Post-Traumatic Arthritis

Jenniffer Member Posts: 4
edited 2. Mar 2014, 02:32 in Living with Arthritis archive
Hello! I'm new and have a question...

7 years ago I had a nasty fall from a loft down to the floor below and really smashed up my ankle/foot bones. All I can remember is that the specialist told me I had fractured the most important joint bones in my foot, by the heal. He wanted to operate, which he did, to place several bolts and metal bits in to try and correct it. The pain was excruciating, both pre and post op, and it took many months before I could properly put weight on it and walk normally again. I was in a cast for about a fortnight and on crutches for a few months.

Despite all the 'warnings' the specialist gave me at the time about what 'might' go wrong in the future, I was amazed at my recovery. There was occasionally a bit of aching there, especially following long walks and first thing in the AM. Always had difficulty walking on uneven surfaces, as this foot hated sloping to the left or right. Aside from that, I was very impressed with recovery!

Now, 7 years on, suddenly, I have quite a bit of pain and stiffness in that foot. When I get up from bed either in the middle of the night or first thing in the AM, it hurts BAD. I have to use some sort of walking support for the first 10 minutes or so, or crawl on all fours!

I will see my GP soon, but I'm reckoning it's probably post-traumatic arthritis. I'm 54 by the way. What do you think? Does it come on that suddenly??? And, I always thought this might happen but not til I was perhaps in my 70's... Am I too young or the right age for this to happen? And is there anything else it could be??? I wouldn't have thought so!

Thanks in advance for your help!


  • dreamdaisy
    dreamdaisy Member Posts: 31,520
    edited 30. Nov -1, 00:00
    This sounds to me as though it's osteo arthritis (OA) but I am not a doc. :wink: This can result after joint trauma, maybe not for years but it can arrive. I have OA in some very useful joints thanks to joint damage caused by my other arthritis and will eventually acquire it in my left shoulder after a recent bad fall. :)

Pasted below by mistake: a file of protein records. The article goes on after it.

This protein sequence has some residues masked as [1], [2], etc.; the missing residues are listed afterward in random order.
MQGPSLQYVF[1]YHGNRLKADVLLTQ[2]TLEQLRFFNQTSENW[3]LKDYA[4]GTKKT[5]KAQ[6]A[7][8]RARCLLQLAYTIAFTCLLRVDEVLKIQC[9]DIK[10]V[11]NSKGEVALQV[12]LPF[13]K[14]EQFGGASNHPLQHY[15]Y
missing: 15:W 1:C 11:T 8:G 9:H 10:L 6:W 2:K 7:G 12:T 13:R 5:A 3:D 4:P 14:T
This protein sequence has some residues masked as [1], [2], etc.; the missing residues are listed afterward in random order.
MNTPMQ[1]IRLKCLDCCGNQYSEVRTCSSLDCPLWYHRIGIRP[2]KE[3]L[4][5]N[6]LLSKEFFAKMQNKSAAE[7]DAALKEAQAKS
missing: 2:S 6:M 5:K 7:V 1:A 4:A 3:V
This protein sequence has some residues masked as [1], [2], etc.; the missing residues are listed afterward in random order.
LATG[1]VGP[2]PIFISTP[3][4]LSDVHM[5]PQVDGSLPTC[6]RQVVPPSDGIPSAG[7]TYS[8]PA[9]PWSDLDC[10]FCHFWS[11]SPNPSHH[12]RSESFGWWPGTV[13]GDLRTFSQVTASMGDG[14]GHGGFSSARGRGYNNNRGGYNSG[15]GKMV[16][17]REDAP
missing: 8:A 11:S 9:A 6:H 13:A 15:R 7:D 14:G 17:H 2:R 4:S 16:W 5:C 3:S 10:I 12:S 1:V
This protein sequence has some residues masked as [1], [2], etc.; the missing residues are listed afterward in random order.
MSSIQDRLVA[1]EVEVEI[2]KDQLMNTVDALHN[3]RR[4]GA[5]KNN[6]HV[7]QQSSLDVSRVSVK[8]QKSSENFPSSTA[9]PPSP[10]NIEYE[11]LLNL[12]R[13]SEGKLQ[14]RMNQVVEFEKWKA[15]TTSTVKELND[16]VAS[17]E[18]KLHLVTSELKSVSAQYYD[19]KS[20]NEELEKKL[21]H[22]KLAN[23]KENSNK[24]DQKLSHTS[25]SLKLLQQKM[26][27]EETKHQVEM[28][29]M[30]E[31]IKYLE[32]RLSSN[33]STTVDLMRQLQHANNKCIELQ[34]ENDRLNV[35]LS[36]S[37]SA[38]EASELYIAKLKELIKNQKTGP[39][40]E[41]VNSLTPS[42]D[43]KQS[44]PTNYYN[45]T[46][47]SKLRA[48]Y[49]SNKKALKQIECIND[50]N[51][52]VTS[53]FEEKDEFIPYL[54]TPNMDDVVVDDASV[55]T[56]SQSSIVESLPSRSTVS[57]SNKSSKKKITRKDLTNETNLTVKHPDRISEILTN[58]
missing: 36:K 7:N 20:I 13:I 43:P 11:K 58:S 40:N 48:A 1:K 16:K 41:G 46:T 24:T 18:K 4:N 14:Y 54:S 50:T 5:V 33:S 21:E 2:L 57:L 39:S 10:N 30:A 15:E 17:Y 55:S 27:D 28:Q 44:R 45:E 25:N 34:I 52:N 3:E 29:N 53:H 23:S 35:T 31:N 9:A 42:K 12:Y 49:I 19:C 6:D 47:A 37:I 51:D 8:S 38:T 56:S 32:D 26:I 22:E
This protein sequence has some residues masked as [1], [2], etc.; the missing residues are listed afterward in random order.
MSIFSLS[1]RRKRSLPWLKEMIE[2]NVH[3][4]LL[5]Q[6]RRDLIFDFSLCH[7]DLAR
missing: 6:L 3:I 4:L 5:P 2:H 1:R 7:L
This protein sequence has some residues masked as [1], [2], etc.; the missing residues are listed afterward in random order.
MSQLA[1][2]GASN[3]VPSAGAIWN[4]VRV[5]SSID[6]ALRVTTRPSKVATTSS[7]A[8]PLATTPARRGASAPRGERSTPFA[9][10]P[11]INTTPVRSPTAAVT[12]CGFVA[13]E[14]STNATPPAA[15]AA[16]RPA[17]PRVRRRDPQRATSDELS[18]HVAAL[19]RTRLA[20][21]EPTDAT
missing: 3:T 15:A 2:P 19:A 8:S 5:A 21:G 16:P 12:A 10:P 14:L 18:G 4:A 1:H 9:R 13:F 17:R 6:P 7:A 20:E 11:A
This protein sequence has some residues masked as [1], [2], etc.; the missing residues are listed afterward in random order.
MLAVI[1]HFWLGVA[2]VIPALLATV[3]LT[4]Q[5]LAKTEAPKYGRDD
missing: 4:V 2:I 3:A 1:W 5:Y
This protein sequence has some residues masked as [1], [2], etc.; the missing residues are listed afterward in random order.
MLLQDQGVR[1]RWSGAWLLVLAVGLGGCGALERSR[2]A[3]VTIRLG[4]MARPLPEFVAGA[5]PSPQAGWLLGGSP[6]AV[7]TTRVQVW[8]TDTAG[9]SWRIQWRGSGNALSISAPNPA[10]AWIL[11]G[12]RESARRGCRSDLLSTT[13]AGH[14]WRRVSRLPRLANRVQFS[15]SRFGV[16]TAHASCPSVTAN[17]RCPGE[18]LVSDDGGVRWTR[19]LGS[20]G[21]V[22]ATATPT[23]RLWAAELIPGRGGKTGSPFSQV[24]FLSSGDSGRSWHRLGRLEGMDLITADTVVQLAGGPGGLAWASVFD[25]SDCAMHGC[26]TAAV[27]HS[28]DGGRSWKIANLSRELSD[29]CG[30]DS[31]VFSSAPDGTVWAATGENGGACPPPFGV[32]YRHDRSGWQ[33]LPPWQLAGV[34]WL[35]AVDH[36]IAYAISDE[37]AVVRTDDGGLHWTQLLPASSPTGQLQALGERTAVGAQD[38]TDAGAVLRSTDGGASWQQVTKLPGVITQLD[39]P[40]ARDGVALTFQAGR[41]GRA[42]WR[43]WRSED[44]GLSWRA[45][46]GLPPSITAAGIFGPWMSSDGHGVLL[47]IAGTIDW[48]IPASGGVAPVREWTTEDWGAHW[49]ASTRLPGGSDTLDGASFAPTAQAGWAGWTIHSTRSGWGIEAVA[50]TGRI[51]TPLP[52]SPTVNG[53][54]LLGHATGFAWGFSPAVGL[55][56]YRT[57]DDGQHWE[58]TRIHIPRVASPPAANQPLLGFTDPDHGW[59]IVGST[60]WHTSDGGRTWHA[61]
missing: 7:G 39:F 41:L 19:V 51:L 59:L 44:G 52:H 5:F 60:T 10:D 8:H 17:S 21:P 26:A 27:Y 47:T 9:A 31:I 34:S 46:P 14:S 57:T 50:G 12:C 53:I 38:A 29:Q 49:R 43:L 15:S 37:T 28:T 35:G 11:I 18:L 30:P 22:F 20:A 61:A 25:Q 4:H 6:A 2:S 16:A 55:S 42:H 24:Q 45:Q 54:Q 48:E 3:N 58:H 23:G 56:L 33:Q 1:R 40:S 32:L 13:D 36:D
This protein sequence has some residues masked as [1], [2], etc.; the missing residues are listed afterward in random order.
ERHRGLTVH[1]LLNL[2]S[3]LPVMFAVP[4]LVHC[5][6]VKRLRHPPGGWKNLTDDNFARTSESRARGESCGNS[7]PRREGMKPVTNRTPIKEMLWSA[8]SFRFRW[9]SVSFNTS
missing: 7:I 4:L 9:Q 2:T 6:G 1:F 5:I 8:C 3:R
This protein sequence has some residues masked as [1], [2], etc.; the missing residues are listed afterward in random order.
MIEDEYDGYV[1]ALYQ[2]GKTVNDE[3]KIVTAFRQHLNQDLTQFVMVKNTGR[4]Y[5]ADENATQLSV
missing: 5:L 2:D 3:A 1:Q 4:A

There are two major fallacies about arthritis: 1, only old people get it (not true) and 2, there are only two kinds, osteo and rheumatoid (wrong, there is osteo and around 200 variations of the auto-immune versions including rheumatoid). Children as young as 18 months old can suffer from an auto-immune type, it's truly a pig of a disease, I began mine aged 37, I am now nearly 55 and in some trouble. Hey-ho. :roll:

    It's good you will soon be seeing your GP as he is the one to deal with this, you will be offered pain relief and maybe an anti-inflammatory medication (this should be taken after a stomach protector drug which he should also prescribe). Exercise is beneficial but what kind is of the essence - you need to keep the surrounding muscles strong and flexible but without inflicting further stress or damage on the joint. I wish you well and please let us know how you get on. DD
  • Jenniffer
    Jenniffer Member Posts: 4
    edited 30. Nov -1, 00:00
    Thank you for your response DreamDaisy! You're the same age as me... 54. I'm sorry to hear that you're suffering so much with arthritis/osteoporosis. And since 37! Seems terribly unfair. I am just starting to find out that, as you say, it is not an affliction restricted to old age. I'm still kind of surprised that all this is happening right now - I felt as though I was still reasonably 'young' and fit in my head!

    When I had the op 8 years ago I had private medical insurance, so I was seen to straight away. But now I can't afford it anymore so I think seeing someone and getting physio will take much longer. I can't even see my GP until two weeks from now! Anyway we'll see what happens. I'm just particularly surprised at how quickly this seems to have all kicked off. I was fine for years, and then suddenly, in the space of about a week, I was struggling to walk!